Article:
There are bicycle-friendly cities around this planet and then there is Copenhagen which is  arguably the most bike-friendly city with almost half its 1.2 million inhabitants commuting to work or school every day.  The statistics were pause for thought for a visitor eager to join the crowds and explore this Nordic capital on two wheels.

As impressive as today’s statistics are however they pale in comparison to an earlier era in the 1950’s when more than double today’s percentage of the population cycled into the city centre every day.

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This is a file from the Wikimedia Commons in the public domain.  The graph showing bicycle traffic into the inner city may be found here.

After bottoming-out in the 1970’s bike use began to climb through grassroots efforts in the 80’s until the late 90’s when city policy was adopted to encourage its use with dedicated bike lanes and a more central role in civic planning. The results of a coordinated cycle-centric policy are evident today with over 454 kilometres of cycle tracks and traffic lights that are coordinated in favour of cyclists during rush hour. It’s also worth noting that 80% of cyclists ride all winter despite the occasional snowfall.


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Return the bicycle! Copenhagenize.eu by EUregistry is licensed under a Creative Commons Attribution 3.0 Unported License.

Before jumping on a bike myself I walked around Copenhagen and encountered a few morning rush hours with a steady flow of cyclists.

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After walking around the city centre for a few days my bike envy took over and I stopped by a rental shop and signed out an pretty standard unisex bike for the day for approx. CAD25 but pricing will vary so it never hurts to shop around for the lowest prices. Many hotels offer bike rentals but check for additional fees or an overall higher cost as there are a number of rental shops in and around the Nørrebro station.

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As with most bikes in Europe my rental was equipped with a key operated lock that goes through the rear tire so no bulky chain and padlock is required. The basket was handy to throw my Eddie Bauer camera bag into while on the road but a plastic bag also is worth keeping handy to slip over the seat in case a little rain falls during your ride.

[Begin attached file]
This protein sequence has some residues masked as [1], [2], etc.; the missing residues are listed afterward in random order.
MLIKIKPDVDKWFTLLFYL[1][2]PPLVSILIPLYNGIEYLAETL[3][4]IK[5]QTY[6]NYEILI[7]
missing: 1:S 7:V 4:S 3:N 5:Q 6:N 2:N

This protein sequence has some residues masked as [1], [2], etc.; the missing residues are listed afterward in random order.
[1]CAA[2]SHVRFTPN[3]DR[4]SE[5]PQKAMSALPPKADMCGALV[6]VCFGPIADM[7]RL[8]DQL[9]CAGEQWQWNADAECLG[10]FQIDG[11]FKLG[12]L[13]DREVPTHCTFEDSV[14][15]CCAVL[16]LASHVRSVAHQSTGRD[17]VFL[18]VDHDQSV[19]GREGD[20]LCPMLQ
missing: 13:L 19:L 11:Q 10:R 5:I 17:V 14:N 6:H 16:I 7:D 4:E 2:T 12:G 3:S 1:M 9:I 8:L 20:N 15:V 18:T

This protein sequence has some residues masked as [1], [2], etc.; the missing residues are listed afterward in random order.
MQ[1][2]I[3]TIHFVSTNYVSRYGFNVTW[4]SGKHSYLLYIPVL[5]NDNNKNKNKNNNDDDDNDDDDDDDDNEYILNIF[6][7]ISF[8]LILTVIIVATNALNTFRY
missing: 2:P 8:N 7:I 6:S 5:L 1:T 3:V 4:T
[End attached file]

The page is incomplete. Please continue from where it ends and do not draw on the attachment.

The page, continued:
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Once freewheeling around Copenhagen you can’t help but notice the variety of bikes that stop beside you at traffic lights from fancy road bikes fit for the Tour de France to more rugged knobby-tire mountain bikes and utilitarian two or three wheel cargo haulers.

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It isn’t uncommon to see parents pack the children in a cargo bike.

Thee are a number of pedestrian and bicycle-friendly bridges connecting the various part of the city including the so called ‘kissing’ bridge which gets its nickname from the tongue-like sliding bolts that allow the two sections of the bridge to interlock or split apart to allow ships to pass through.

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The ‘kissing’ bridge is near the picture Nyhavn canal and opened in August 2016 but is far from the only innovative paved path for cyclists as the Cykelslangen – the Cycle Snake – is a 700 foot elevated bike-only bridge for that winds its way above the harbour to help speed riders journey to and from the city center.

At 13 feet wide the Cykelslangen is wide enough to accommodate all cyclists including double-wide cargo bikes.

Not far away is Freetown Christiana,  an 84 acre self-governing enclave that grew out of a 1970’s hippie squatters camp in an abandoned military base. Open to the public this area of Christianshavn has a number of shops, galleries, vegan restaurants and music venues worth exploring on bike or on foot.

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This counter-culture corner of Copenhagen tolerates marijuana use but frowns upon hard drugs as is advertised on some of the walls of “Pusher” street, the community’s main avenue.

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Note that because of ongoing friction between police and Christiania residents photography is discouraged. Reminders of the Do’s and Don’ts are posted at entrances so it’s worth noting the suggested rules so that your visit is peaceful.

Worth seeking out while in Christiana is the bike shop Christiania Cykler as they provide a 24-hour bike rental for the equivalent of CAD$18 which is about $10 less than other rental shops I encountered around Copenhagen. Beyond the budget bike rental this shop is the only place in Scandinavia where you can find the handbuilt Pedersen Bicycle, an odd looking upright bike that is reputed to be both more comfortable and offer a better view of the traffic than the variety I was riding. My next time in Copenhagen I’ll have to rent a Pedersen to confirm or refute this theory.

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With such notable civic cycling landmarks, a flat, compact city center and a wealth of bike rental options riding around Copenhagen is a pure pleasure that affords the visitor the ability to navigate this Nordic capital as the locals do and feel like one of them if only for a short time. My only regret was not having rented a bike earlier in my stay but won’t hesitate to hop on a bike every day of my next visit to Copenhagen.